Sure, this isn't new to anyone. The office environment is known and loved(?) by many. I've worked jobs before just like this-- one for a health care company (gasp), contracted by Xerox. I sorted mail. I made spreadsheets. But...when will I sit down and write? When will I reassess (or dare to even look at) my manuscript in that crumbled pile of old mail and trash accumulating at home. You should see my car. It looks like I've lived in it for days. And there's bird shit on the car door that I haven't cleaned off. I must address that situation. Tomorrow.

Monday, May 12, 2008

"Higher Education's Cruelest Hoax"

In the June issue of Atlantic Monthly, there is an article entitled “In the Basement of the Ivory Tower” by Professor X. The contents of the article will come as no surprise to anyone who has taught English 101. There are some minor differences between Professor X’s experience and my own: He’s a professional adjunct, I was a TA. He works at a private college and a community college, I worked at two mid-sized public universities. He believes that it is his job to uphold academic standards and seems to be supported by his university’s administration in doing so, I have received mixed messages in that regard and have serious reservations as to what standards the curriculum of English 101 is meant to uphold. Beyond that, the points he makes are all things that have occurred to me or been made by my colleagues in the three years I’ve taught 101. Many students are not prepared to succeed in the strange mix of critical thinking, analysis, and blitzkrieg workload that we’re peddling. Our values as students and teachers of English are different from theirs. Students don’t necessarily come to college to become scholars. Most are just there to achieve a higher income bracket. Some are there to receive specialized training within a field. Very few will go on to post-graduate work.

Professor X corroborates something that has been bothering me for a long time, although the way he expresses it doesn’t sit well: that not all students are “fit” for college. He notes, “America, ever-idealistic, seems wary of the vocational education track. We are not comfortable limiting anyone’s options. Telling someone that college is not for him seems harsh and classist and British, as though we were sentencing him to a life in the coal mines. I sympathize with this stance; I subscribe to the American ideal. Unfortunately, it is with me and my red pen that that ideal crashes and burns.” He goes on to position himself as a gatekeeper of sorts, crushing the dreams of those students who aren’t up to the challenge of college. What worries me is the assumption that “unfitness” is permanent, that it can’t be overcome, and that it is an inherent quality of the student. I don’t have any proof that this isn’t true. I haven’t seen any remarkable turnarounds to contradict it because I haven’t been teaching long enough. And maybe my resistance to the very notion of unfitness just proves that I buy into the American ideal that everyone should be given the chance to try. That’s not a bad ideal, frankly.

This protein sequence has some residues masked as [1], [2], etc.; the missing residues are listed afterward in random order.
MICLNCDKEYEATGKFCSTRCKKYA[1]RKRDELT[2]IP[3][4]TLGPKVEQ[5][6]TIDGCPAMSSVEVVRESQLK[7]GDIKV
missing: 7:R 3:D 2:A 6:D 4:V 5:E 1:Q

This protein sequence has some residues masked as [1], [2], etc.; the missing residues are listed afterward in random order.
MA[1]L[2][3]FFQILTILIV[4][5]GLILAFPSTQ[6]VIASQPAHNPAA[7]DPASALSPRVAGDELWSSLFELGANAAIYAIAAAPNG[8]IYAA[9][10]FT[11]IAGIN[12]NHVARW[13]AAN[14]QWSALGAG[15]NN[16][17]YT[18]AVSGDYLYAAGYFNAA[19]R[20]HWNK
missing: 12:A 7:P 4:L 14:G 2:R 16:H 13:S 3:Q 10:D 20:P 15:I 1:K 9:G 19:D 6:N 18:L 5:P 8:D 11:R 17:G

I think the problem enters when we encourage students to pursue a college education blindly and without thinking about their purpose in doing so. The problem is that we end up with students who don’t know what to do after high school and don’t know why they are sitting in our classrooms. Or we end up with returning students who assume that higher education is the cure-all for their life crises, their inabilities to reach the next tier of their career field, their sense that something (they don’t know what) is missing in their lives. With only vague (or inaccurate) notions of what my class, or any class at the university, can and should do for them, students risk wasting significant amounts of time and money. It’s not rocket science—in almost any other endeavor where there is an exchange of money and time, we know why we’re doing it. We go to the gym because we want to lose weight, be fit, prepare for some other physical endeavor, meet other hardbodies, etc. We go to therapy because we are in psychological crisis. We start a hobby because we are interested. Often, the more specific our goal, the more successful we are with the endeavor. Unless the goal is absolutely unreasonable. My most successful students are very aware of why they have come to college and how it can prepare them for their careers. They see how the liberal arts education fits together and they tailor their required courses and electives to their needs, integrating the assignments into their academic interests. My least successful students are the ones who still don’t know what interests them. They are the deer caught in headlights, fearful and sticking to their instincts. They cling to what they already know and are uncomfortable stepping outside of their self-defined boundaries. And then there are the students who have glommed onto this “You can do anything you set your mind to” schtick. The students who struggle with basic algebra and can’t use a research database to save their lives but still believe that, somehow, it will all fall into place and they will become brain surgeons, rocket scientists, Fortune 500 executives and TV news anchors.